Are our bookshops dying a slow and painful death at the hands of online consumerism? In 2011 we said goodbye to Borders, my favourite bookstore. Five years on and I still find myself daydreaming about my trips out to this shop.
With hope, we look, in the UK, to Waterstones for our conglomerate book shop of choice. I found an article that said nearly half of books bought are bought online, which is less that I thought this figure would be. However. I have also seen one stating nearly 95% of Brits buy goods via internet retailers. I will hold my hand up in admittance that I do buy some of my books online and I feel guilty for it. Amazon’s lure of a 1p novel with £2.80 postage is sometimes too hard for a book loving student to resist. If I had more of an income, didn’t have to pay for rent, food and loo roll, then I would happily stock up on a monthly Waterstone’s trip (hell, why not weekly?!). Unfortunately, I am not this lucky and I have a book buying habit that I need to curb.
Kindles became a big deal about four years ago and started being sold by not just Amazon, but the shops they were denying the sales of actual paper books to. For a while here it seemed that this tiny device could take over the physicality of pages between your hands and that brilliant smell you can get from a book. Suddenly you could have thousands of books in your back pocket, you could read in bed without needing a light on and you could download a book within seconds. This was a fad I also got swept up in, I am the owner of a Kindle Paperwhite and I do enjoy it. I buy books on there from time to time and my library is filled with the free classics the Kindle stores provides you with. But ultimately for me, I much prefer the feel of a real book and now in 2016, it seems that books are making a comeback. We are seeing the numbers of book sales increase and the shops we love are staying firmly rooted in place. The telegraph published an article that explains kindle sales ‘hitting the bottom of the cliff’. Waterstone’s stores are starting to no longer stock the e-reader, the era of the book is back.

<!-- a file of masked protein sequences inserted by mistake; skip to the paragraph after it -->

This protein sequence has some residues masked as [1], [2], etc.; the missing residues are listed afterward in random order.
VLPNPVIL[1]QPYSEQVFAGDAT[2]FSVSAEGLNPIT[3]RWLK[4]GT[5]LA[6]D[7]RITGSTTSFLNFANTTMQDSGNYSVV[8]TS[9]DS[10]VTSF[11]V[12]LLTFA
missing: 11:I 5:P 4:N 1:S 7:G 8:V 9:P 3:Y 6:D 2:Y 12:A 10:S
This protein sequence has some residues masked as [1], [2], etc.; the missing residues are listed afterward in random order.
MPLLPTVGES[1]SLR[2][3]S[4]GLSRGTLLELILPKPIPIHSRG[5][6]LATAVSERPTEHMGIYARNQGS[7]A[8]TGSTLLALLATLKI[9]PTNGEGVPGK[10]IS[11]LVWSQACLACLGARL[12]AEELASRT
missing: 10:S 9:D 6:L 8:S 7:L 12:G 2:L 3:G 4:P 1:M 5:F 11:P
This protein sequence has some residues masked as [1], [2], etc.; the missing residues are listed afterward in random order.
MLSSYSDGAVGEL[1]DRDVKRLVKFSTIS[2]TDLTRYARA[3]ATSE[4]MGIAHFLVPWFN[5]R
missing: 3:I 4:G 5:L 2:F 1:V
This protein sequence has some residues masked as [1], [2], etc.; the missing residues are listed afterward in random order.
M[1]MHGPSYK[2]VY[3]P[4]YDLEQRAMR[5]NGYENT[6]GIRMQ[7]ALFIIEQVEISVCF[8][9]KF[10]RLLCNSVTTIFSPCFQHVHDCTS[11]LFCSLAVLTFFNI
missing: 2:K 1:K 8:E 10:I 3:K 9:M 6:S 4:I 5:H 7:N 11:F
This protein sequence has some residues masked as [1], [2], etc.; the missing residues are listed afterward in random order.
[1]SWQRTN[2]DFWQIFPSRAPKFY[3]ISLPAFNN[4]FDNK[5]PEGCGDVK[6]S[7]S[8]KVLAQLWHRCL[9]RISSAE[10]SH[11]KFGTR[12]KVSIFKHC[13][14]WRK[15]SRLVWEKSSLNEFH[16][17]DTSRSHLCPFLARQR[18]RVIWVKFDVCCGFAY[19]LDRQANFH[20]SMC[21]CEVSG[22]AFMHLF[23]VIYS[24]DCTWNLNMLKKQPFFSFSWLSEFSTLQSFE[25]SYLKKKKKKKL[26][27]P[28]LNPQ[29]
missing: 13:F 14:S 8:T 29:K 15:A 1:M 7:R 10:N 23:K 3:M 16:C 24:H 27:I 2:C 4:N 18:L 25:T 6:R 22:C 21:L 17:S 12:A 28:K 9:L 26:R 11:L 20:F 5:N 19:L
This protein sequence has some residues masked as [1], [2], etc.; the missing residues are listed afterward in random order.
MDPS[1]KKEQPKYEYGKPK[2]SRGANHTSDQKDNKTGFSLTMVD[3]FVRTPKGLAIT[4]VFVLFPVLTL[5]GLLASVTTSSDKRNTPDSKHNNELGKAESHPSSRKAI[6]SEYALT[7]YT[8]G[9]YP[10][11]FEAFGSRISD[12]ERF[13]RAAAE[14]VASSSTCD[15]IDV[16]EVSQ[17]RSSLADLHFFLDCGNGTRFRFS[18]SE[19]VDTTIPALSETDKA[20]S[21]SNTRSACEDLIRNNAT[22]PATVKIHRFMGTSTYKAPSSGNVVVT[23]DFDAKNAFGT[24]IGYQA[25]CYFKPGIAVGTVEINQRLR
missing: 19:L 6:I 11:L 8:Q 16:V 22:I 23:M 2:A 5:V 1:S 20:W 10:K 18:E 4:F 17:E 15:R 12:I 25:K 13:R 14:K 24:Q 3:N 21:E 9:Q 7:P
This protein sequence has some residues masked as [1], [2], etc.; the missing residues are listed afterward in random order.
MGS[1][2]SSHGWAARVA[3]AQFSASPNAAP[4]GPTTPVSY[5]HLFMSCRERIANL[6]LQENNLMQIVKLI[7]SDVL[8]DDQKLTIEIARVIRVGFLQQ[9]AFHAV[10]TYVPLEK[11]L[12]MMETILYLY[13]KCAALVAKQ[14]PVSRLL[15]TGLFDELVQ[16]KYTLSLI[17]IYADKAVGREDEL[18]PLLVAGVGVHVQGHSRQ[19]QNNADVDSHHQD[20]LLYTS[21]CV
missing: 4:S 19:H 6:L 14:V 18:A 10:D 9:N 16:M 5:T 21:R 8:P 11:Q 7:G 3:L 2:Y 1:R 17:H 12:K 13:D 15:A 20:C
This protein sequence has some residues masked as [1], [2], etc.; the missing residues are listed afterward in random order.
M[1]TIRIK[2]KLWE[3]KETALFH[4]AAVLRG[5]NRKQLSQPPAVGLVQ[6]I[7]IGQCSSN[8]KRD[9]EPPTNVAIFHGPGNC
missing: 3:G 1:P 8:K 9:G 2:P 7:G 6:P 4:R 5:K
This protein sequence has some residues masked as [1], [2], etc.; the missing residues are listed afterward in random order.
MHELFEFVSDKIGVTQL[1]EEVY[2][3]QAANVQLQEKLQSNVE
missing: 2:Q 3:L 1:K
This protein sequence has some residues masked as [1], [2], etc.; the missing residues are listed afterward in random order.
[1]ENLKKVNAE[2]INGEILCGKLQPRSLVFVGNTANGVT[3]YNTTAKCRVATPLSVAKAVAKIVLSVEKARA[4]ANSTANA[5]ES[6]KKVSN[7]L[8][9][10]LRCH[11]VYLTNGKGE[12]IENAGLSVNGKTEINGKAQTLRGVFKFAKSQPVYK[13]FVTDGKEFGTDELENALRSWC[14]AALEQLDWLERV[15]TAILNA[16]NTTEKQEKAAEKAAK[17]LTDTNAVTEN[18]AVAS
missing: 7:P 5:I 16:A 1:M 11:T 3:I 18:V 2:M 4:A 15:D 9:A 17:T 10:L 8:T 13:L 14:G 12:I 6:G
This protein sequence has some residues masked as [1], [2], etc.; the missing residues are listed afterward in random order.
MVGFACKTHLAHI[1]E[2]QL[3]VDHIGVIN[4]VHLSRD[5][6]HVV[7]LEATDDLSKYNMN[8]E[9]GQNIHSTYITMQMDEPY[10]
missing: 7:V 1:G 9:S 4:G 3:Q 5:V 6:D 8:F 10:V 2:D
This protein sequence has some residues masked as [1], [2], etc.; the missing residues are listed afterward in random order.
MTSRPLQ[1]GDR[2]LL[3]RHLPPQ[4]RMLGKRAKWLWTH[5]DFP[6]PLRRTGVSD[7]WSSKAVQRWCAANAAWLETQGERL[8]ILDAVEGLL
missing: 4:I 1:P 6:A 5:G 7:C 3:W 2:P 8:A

Whilst there is a decline in bookshops around the UK, this decline is reducing. Currently, we have more car dealerships than we do bookshops, as I read in the telegraph’s article. A book is such a cheap and long lasting provider of entertainment and I do not want to see it fall. Bookshops must fight to remain a competitor against their online cousins, and it is a fight they should have never had to make. I would like to make a promise with myself that once I leave university I will only buy books from bookshops and I hope this is a promise I will keep. It is refreshing to visit towns and see the logos of independent booksellers. It gives me hope that the bookshop is not a dying breed and is in fact, something our children will see and appreciate in the same way that we have been able to.